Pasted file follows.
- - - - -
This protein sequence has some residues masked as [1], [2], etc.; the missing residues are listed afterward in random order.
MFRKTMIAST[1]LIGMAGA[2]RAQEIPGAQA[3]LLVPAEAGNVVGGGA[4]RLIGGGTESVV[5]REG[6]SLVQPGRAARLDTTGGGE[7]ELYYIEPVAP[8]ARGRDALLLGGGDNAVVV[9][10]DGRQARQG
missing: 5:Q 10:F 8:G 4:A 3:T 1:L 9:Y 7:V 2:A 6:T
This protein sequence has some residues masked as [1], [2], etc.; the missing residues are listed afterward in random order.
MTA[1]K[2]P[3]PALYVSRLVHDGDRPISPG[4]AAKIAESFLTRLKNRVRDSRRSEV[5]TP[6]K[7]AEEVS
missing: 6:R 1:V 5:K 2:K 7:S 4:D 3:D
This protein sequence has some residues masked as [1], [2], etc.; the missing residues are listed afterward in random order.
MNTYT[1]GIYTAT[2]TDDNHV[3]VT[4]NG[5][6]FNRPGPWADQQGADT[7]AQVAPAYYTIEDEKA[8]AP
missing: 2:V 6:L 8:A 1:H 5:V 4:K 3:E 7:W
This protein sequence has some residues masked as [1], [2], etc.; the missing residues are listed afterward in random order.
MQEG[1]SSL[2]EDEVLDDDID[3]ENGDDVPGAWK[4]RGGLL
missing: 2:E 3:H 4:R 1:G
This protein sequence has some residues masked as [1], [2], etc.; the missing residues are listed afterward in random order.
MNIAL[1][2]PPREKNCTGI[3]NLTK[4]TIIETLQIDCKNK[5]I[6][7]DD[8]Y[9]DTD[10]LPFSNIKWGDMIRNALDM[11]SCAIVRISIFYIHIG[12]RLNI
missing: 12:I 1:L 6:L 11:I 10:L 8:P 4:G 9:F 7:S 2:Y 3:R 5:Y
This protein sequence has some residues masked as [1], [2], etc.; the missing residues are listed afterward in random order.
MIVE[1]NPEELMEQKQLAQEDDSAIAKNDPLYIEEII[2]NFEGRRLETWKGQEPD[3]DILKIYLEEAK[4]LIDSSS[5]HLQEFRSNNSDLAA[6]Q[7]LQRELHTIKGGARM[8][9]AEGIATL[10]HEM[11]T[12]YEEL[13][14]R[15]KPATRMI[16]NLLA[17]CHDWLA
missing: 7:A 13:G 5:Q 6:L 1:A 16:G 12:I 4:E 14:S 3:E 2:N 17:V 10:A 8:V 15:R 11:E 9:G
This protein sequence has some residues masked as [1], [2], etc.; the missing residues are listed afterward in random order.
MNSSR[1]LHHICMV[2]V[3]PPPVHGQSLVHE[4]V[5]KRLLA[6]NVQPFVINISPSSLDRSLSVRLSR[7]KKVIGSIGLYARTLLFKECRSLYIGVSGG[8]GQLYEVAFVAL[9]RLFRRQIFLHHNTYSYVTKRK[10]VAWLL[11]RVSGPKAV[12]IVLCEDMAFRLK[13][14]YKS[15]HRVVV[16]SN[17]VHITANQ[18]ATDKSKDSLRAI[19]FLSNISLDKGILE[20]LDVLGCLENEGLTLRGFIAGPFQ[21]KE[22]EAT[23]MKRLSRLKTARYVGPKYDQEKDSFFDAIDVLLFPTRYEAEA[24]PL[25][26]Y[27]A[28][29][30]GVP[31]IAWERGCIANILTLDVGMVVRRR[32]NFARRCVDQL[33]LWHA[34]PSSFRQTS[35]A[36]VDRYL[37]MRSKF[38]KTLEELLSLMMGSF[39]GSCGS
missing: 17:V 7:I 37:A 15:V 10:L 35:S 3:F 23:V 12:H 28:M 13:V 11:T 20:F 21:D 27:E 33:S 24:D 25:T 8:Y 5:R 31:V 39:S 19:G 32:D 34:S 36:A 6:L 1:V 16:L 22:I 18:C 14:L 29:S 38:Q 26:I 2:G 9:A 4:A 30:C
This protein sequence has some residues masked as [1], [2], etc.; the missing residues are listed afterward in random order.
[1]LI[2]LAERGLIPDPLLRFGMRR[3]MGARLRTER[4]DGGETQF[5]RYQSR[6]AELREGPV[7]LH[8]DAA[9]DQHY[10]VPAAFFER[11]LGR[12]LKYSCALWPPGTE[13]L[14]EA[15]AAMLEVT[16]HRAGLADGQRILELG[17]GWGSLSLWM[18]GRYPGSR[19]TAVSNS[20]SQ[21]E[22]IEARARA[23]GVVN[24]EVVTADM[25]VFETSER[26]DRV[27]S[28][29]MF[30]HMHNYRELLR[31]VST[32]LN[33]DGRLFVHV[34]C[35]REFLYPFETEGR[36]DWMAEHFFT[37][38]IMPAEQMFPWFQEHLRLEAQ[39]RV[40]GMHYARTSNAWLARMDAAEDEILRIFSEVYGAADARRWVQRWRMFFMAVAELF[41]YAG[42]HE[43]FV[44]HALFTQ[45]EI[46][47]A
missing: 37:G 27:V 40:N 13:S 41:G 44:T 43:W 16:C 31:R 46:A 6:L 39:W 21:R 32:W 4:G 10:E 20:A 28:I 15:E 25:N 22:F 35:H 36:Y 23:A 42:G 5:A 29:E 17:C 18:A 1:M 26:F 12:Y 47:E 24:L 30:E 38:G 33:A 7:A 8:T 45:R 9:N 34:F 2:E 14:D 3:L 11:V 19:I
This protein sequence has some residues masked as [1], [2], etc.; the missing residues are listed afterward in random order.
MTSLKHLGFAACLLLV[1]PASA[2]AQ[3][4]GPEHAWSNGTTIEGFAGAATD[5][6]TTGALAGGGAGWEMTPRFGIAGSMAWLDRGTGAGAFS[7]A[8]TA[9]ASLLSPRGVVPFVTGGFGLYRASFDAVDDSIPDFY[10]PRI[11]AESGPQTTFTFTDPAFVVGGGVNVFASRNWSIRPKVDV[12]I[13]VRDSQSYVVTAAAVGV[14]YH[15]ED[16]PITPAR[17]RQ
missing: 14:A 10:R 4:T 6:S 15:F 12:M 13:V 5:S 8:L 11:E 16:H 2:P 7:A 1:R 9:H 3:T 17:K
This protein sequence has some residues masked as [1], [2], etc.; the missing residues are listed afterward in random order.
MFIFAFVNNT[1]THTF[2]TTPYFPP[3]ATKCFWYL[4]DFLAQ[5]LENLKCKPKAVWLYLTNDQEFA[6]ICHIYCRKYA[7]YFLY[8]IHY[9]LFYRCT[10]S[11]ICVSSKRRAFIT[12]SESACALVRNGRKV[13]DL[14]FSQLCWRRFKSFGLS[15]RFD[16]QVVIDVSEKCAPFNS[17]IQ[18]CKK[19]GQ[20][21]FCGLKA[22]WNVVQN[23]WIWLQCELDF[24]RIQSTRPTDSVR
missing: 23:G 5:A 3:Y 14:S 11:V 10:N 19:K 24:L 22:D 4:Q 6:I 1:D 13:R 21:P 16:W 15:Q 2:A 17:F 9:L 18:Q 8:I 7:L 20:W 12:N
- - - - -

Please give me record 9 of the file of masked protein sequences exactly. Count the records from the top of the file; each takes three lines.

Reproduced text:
This protein sequence has some residues masked as [1], [2], etc.; the missing residues are listed afterward in random order.
MTSLKHLGFAACLLLV[1]PASA[2]AQ[3][4]GPEHAWSNGTTIEGFAGAATD[5][6]TTGALAGGGAGWEMTPRFGIAGSMAWLDRGTGAGAFS[7]A[8]TA[9]ASLLSPRGVVPFVTGGFGLYRASFDAVDDSIPDFY[10]PRI[11]AESGPQTTFTFTDPAFVVGGGVNVFASRNWSIRPKVDV[12]I[13]VRDSQSYVVTAAAVGV[14]YH[15]ED[16]PITPAR[17]RQ
missing: 14:A 10:R 4:T 6:S 15:F 12:M 13:V 5:S 8:L 11:E 16:H 2:P 7:A 1:R 9:H 3:T 17:K